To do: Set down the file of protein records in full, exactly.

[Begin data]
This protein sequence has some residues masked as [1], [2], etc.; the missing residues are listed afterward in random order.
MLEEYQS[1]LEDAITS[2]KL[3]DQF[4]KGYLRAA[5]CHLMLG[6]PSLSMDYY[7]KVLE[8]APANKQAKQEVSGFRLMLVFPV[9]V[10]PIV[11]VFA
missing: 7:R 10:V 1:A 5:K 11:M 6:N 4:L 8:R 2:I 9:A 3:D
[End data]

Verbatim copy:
This protein sequence has some residues masked as [1], [2], etc.; the missing residues are listed afterward in random order.
MLEEYQS[1]LEDAITS[2]KL[3]DQF[4]KGYLRAA[5]CHLMLG[6]PSLSMDYY[7]KVLE[8]APANKQAKQEVSGFRLMLVFPV[9]V[10]PIV[11]VFA
missing: 7:R 10:V 1:A 5:K 11:M 6:N 4:L 8:R 2:I 9:A 3:D